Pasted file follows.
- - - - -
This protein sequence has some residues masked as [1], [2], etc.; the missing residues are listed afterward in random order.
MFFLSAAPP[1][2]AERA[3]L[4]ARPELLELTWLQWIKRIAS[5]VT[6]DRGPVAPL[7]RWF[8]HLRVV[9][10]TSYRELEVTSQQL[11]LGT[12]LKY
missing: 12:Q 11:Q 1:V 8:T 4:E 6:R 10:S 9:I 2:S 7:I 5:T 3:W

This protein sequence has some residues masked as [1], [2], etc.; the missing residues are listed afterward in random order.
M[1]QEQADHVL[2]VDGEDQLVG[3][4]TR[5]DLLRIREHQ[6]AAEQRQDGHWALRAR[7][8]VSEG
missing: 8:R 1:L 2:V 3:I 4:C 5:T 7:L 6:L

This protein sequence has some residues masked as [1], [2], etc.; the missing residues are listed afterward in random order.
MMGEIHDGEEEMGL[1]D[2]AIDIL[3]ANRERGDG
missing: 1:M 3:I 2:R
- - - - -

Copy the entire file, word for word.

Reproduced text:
This protein sequence has some residues masked as [1], [2], etc.; the missing residues are listed afterward in random order.
MFFLSAAPP[1][2]AERA[3]L[4]ARPELLELTWLQWIKRIAS[5]VT[6]DRGPVAPL[7]RWF[8]HLRVV[9][10]TSYRELEVTSQQL[11]LGT[12]LKY
missing: 12:Q 11:Q 1:V 8:T 4:E 6:R 10:S 9:I 2:S 7:I 5:T 3:W

This protein sequence has some residues masked as [1], [2], etc.; the missing residues are listed afterward in random order.
M[1]QEQADHVL[2]VDGEDQLVG[3][4]TR[5]DLLRIREHQ[6]AAEQRQDGHWALRAR[7][8]VSEG
missing: 8:R 1:L 2:V 3:I 4:C 5:T 7:L 6:L

This protein sequence has some residues masked as [1], [2], etc.; the missing residues are listed afterward in random order.
MMGEIHDGEEEMGL[1]D[2]AIDIL[3]ANRERGDG
missing: 1:M 3:I 2:R